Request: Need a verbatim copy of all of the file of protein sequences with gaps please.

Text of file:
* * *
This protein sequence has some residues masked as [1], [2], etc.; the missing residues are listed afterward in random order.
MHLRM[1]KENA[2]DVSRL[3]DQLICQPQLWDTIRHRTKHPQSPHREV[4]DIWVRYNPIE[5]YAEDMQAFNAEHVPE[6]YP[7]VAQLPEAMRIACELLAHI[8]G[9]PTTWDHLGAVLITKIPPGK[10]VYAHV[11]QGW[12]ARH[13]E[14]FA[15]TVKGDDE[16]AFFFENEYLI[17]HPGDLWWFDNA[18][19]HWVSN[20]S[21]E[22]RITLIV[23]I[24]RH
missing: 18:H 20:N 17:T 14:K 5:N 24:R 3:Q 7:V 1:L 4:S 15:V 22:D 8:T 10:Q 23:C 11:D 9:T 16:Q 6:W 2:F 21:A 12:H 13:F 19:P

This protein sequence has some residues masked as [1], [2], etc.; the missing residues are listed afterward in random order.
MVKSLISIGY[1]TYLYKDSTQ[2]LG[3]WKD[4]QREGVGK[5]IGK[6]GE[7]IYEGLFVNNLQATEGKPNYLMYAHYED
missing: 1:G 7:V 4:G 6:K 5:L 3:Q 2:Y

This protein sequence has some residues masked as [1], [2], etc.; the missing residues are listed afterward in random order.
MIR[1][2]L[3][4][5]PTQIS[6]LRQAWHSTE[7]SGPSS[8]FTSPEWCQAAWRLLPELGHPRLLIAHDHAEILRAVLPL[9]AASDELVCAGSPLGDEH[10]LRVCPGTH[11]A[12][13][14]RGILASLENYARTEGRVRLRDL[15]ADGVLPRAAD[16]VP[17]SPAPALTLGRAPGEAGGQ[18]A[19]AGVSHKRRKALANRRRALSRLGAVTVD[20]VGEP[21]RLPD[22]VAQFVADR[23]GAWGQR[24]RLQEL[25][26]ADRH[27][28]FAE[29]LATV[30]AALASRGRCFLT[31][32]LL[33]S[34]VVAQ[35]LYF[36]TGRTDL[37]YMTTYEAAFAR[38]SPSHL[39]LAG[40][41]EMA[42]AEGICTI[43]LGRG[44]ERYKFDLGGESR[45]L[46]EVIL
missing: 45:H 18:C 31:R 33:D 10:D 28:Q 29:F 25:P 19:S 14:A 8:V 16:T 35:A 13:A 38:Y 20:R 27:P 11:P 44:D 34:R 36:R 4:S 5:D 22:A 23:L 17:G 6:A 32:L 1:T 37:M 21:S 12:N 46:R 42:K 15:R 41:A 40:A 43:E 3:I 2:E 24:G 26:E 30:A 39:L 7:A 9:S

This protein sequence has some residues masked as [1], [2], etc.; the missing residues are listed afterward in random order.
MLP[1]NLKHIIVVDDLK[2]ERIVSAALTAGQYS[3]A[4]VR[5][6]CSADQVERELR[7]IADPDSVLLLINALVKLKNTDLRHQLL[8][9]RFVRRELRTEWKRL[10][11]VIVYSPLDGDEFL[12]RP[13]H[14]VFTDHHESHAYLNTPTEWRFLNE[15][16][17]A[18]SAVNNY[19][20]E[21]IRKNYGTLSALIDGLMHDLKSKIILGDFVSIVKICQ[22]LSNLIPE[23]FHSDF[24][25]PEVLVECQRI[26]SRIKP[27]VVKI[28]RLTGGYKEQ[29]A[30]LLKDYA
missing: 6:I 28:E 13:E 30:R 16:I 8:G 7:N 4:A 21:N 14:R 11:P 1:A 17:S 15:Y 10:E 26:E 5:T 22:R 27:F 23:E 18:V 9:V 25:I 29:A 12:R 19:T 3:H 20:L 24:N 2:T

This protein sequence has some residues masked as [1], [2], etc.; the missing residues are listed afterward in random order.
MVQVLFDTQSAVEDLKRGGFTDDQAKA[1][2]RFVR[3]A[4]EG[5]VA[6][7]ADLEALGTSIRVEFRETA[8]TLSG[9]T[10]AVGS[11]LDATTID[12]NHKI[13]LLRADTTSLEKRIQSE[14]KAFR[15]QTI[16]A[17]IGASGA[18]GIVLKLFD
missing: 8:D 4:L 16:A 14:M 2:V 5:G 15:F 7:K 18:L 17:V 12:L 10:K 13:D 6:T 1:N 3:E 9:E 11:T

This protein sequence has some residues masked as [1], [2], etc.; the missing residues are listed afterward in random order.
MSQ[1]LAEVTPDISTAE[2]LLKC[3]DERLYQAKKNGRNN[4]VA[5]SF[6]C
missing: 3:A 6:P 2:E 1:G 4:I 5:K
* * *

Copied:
This protein sequence has some residues masked as [1], [2], etc.; the missing residues are listed afterward in random order.
MHLRM[1]KENA[2]DVSRL[3]DQLICQPQLWDTIRHRTKHPQSPHREV[4]DIWVRYNPIE[5]YAEDMQAFNAEHVPE[6]YP[7]VAQLPEAMRIACELLAHI[8]G[9]PTTWDHLGAVLITKIPPGK[10]VYAHV[11]QGW[12]ARH[13]E[14]FA[15]TVKGDDE[16]AFFFENEYLI[17]HPGDLWWFDNA[18][19]HWVSN[20]S[21]E[22]RITLIV[23]I[24]RH
missing: 18:H 20:N 17:T 14:K 5:N 24:R 3:Q 7:V 1:L 4:S 15:V 22:D 8:T 10:Q 23:C 11:D 9:T 16:Q 6:W 2:F 21:A 12:H 13:F 19:P

This protein sequence has some residues masked as [1], [2], etc.; the missing residues are listed afterward in random order.
MVKSLISIGY[1]TYLYKDSTQ[2]LG[3]WKD[4]QREGVGK[5]IGK[6]GE[7]IYEGLFVNNLQATEGKPNYLMYAHYED
missing: 1:G 7:V 4:G 6:K 5:L 3:Q 2:Y

This protein sequence has some residues masked as [1], [2], etc.; the missing residues are listed afterward in random order.
MIR[1][2]L[3][4][5]PTQIS[6]LRQAWHSTE[7]SGPSS[8]FTSPEWCQAAWRLLPELGHPRLLIAHDHAEILRAVLPL[9]AASDELVCAGSPLGDEH[10]LRVCPGTH[11]A[12][13][14]RGILASLENYARTEGRVRLRDL[15]ADGVLPRAAD[16]VP[17]SPAPALTLGRAPGEAGGQ[18]A[19]AGVSHKRRKALANRRRALSRLGAVTVD[20]VGEP[21]RLPD[22]VAQFVADR[23]GAWGQR[24]RLQEL[25][26]ADRH[27][28]FAE[29]LATV[30]AALASRGRCFLT[31][32]LL[33]S[34]VVAQ[35]LYF[36]TGRTDL[37]YMTTYEAAFAR[38]SPSHL[39]LAG[40][41]EMA[42]AEGICTI[43]LGRG[44]ERYKFDLGGESR[45]L[46]EVIL
missing: 45:H 18:C 31:R 33:D 10:D 28:Q 29:F 25:P 19:S 14:A 8:V 16:T 35:A 13:A 38:Y 20:R 27:P 11:P 44:D 34:R 36:R 4:S 5:D 22:A 23:L 17:G 6:A 32:L 1:T 37:M 21:S 12:N 46:R 42:K 15:R 41:A 40:A 43:E 3:I 2:E 24:G 26:E 30:A 39:L 7:A 9:S

This protein sequence has some residues masked as [1], [2], etc.; the missing residues are listed afterward in random order.
MLP[1]NLKHIIVVDDLK[2]ERIVSAALTAGQYS[3]A[4]VR[5][6]CSADQVERELR[7]IADPDSVLLLINALVKLKNTDLRHQLL[8][9]RFVRRELRTEWKRL[10][11]VIVYSPLDGDEFL[12]RP[13]H[14]VFTDHHESHAYLNTPTEWRFLNE[15][16][17]A[18]SAVNNY[19][20]E[21]IRKNYGTLSALIDGLMHDLKSKIILGDFVSIVKICQ[22]LSNLIPE[23]FHSDF[24][25]PEVLVECQRI[26]SRIKP[27]VVKI[28]RLTGGYKEQ[29]A[30]LLKDYA
missing: 6:I 28:E 13:E 30:R 16:I 8:G 7:N 4:A 21:N 14:R 11:P 1:A 17:S 15:Y 10:E 26:E 5:T 22:R 27:F 23:E 18:V 9:V 25:I 29:A 12:R 19:T 3:H 20:L 24:N 2:T

This protein sequence has some residues masked as [1], [2], etc.; the missing residues are listed afterward in random order.
MVQVLFDTQSAVEDLKRGGFTDDQAKA[1][2]RFVR[3]A[4]EG[5]VA[6][7]ADLEALGTSIRVEFRETA[8]TLSG[9]T[10]AVGS[11]LDATTID[12]NHKI[13]LLRADTTSLEKRIQSE[14]KAFR[15]QTI[16]A[17]IGASGA[18]GIVLKLFD
missing: 8:D 4:L 16:A 14:M 2:V 5:G 15:F 7:K 18:L 17:V 12:L 10:K 13:D 6:T 1:N 3:E 9:E 11:T

This protein sequence has some residues masked as [1], [2], etc.; the missing residues are listed afterward in random order.
MSQ[1]LAEVTPDISTAE[2]LLKC[3]DERLYQAKKNGRNN[4]VA[5]SF[6]C
missing: 3:A 6:P 2:E 1:G 4:I 5:K